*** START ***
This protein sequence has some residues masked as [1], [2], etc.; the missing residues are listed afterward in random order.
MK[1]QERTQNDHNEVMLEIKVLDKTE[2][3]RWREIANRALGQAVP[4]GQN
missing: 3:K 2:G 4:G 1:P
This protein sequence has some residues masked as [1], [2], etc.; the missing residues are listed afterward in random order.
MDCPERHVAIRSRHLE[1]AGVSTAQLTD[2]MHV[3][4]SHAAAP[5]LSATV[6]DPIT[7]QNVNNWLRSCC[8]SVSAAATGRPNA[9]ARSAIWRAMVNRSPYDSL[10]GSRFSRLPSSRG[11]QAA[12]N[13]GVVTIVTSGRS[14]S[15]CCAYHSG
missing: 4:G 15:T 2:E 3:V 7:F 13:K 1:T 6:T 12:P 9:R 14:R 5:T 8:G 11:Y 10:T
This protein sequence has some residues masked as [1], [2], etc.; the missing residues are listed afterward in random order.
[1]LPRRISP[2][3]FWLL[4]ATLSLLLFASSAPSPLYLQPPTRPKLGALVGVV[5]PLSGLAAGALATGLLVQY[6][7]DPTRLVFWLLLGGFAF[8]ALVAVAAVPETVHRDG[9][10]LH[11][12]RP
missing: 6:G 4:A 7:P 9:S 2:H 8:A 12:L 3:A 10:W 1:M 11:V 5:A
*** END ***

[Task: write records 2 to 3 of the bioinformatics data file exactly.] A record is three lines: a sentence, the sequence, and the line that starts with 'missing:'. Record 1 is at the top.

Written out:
This protein sequence has some residues masked as [1], [2], etc.; the missing residues are listed afterward in random order.
MDCPERHVAIRSRHLE[1]AGVSTAQLTD[2]MHV[3][4]SHAAAP[5]LSATV[6]DPIT[7]QNVNNWLRSCC[8]SVSAAATGRPNA[9]ARSAIWRAMVNRSPYDSL[10]GSRFSRLPSSRG[11]QAA[12]N[13]GVVTIVTSGRS[14]S[15]CCAYHSG
missing: 4:G 15:T 2:E 3:V 7:F 13:K 1:T 6:T 12:P 9:R 14:R 5:T 8:G 11:Y 10:T
This protein sequence has some residues masked as [1], [2], etc.; the missing residues are listed afterward in random order.
[1]LPRRISP[2][3]FWLL[4]ATLSLLLFASSAPSPLYLQPPTRPKLGALVGVV[5]PLSGLAAGALATGLLVQY[6][7]DPTRLVFWLLLGGFAF[8]ALVAVAAVPETVHRDG[9][10]LH[11][12]RP
missing: 6:G 4:A 7:P 9:S 2:H 8:A 12:L 3:A 10:W 1:M 11:V 5:A